Monday, December 19, 2011
Pope Benedict tired, but still working hard
VATICAN CITY (Catholic Online) - Nobody is surprised to see Benedict slow down. Perhaps one of the most recent and evident signs of his age was the installation of a moving platform in St. Peter's that transports the Pope to and from the main altar. It is natural then, for his followers to inquire about his condition.
By all indications, the 84-year-old Holy Father is in excellent health. He has not recently taken any sick days, and although he has pared down some of his activities, he continues to keep a schedule that would make a veteran jet setting executive sweat. This appears to many as a minor miracle in itself.
In November, Benedict visited West Africa on a three-day trip during which he braved 90+ degree temperatures and high humidity to meet with dignitaries and address the faithful. By all accounts, he was lively and in top form. But those closest to him, explain that the Holy Father was exhausted by the visit.
Observers have reported that the Holy Father does not elaborate off-the-cuff as much as he used to, and that on some days he appears just plain tired.
Rabbi David Rosen, head of interfaith relations at the American Jewish Committee stated recently "Indeed I was struck by what appeared to me as the decline in Benedict's strength and health over the last half year. He looks thinner and weaker... which made the effort he put into the Assisi shindig with the extraordinary degree of personal attention to the attendees (especially the next day in Rome) all the more remarkable."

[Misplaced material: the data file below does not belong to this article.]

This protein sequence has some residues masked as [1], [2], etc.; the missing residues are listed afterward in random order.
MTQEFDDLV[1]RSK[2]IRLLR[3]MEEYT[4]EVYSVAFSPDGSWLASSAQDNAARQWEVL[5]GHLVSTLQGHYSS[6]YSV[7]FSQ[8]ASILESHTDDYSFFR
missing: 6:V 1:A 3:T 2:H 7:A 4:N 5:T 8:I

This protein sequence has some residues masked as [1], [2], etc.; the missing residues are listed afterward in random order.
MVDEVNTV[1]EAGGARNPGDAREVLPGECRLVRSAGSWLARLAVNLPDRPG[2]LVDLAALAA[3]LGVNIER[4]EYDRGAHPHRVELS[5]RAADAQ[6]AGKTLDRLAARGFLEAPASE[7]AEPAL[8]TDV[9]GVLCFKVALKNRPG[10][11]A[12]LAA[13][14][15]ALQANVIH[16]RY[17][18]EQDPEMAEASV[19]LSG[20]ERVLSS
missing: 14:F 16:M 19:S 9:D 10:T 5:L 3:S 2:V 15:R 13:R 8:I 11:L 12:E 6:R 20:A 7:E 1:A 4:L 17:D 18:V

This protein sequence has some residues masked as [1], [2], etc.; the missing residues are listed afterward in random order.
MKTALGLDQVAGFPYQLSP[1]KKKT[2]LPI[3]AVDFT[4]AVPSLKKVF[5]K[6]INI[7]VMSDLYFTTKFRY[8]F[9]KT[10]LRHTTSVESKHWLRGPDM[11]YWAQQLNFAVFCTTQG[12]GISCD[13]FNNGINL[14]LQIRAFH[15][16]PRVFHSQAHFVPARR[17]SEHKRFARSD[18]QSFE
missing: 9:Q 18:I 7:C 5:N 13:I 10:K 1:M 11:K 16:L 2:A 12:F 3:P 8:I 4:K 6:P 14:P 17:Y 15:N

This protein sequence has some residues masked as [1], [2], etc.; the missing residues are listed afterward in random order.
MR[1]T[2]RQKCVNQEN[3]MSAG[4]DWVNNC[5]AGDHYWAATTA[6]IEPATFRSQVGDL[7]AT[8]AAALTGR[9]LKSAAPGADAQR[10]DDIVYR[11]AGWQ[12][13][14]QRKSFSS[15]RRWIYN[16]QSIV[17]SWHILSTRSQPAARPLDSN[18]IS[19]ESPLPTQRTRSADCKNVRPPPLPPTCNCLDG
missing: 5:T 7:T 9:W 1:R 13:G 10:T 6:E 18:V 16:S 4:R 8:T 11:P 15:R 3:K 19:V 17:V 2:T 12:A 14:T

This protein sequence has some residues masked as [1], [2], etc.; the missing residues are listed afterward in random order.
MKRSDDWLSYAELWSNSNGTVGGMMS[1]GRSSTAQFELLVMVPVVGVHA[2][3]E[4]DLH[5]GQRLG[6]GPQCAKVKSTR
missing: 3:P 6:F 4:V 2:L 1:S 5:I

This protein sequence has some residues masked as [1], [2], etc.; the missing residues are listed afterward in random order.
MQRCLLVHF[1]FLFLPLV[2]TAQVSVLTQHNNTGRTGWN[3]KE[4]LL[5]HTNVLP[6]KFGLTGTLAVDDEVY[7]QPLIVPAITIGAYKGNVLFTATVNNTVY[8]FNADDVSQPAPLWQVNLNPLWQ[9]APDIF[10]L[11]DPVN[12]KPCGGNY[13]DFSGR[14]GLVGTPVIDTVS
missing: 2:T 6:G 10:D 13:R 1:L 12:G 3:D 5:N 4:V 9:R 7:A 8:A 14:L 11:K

In the book "Light of the World," released November 2010, Benedict made a statement which piqued the interest of followers. In the book he said, " If a pope clearly realizes that he is no longer physically, psychologically and spiritually capable of handling the duties of his office, then he has a right, and under some circumstances, also an obligation to resign."
Observers speculate that Benedict may have taken this view as he worked closely with Pope John Paul II, and witnessed John Paul's declining health at the end of his papacy.
However, the notion of a pope resigning is anathema to many Catholics. The last time a pope resigned was in 1415, and the resignation helped to end the Great Western Schism, a period in which popes and anti-popes ruled opposing halves of Europe.
If Benedict were to step down, even willingly and consciously, it could raise the possibility of instability and division within the normally unified church. It could also set a precedent that future popes might be more likely to follow, resigning at the first hint of trouble.
Benedict made clear that one should not resign in the face of adversity. In the same book he said, "One can resign at a peaceful moment or when one simply cannot go on. But one must not run away from danger and say that someone else should do it."
In light of these views, it is unlikely that the Holy Father will step down anytime soon. But it is understood that he is aging normally and fatiguing more easily. The good news is, he appears possessed of the supernatural ability to keep moving and guiding the flock.
Benedict has scheduled visits to Cuba and Mexico for early 2012, and is already planning to visit Rio de Janeiro in 2013 for the next World Youth Day.
at 7:52 AM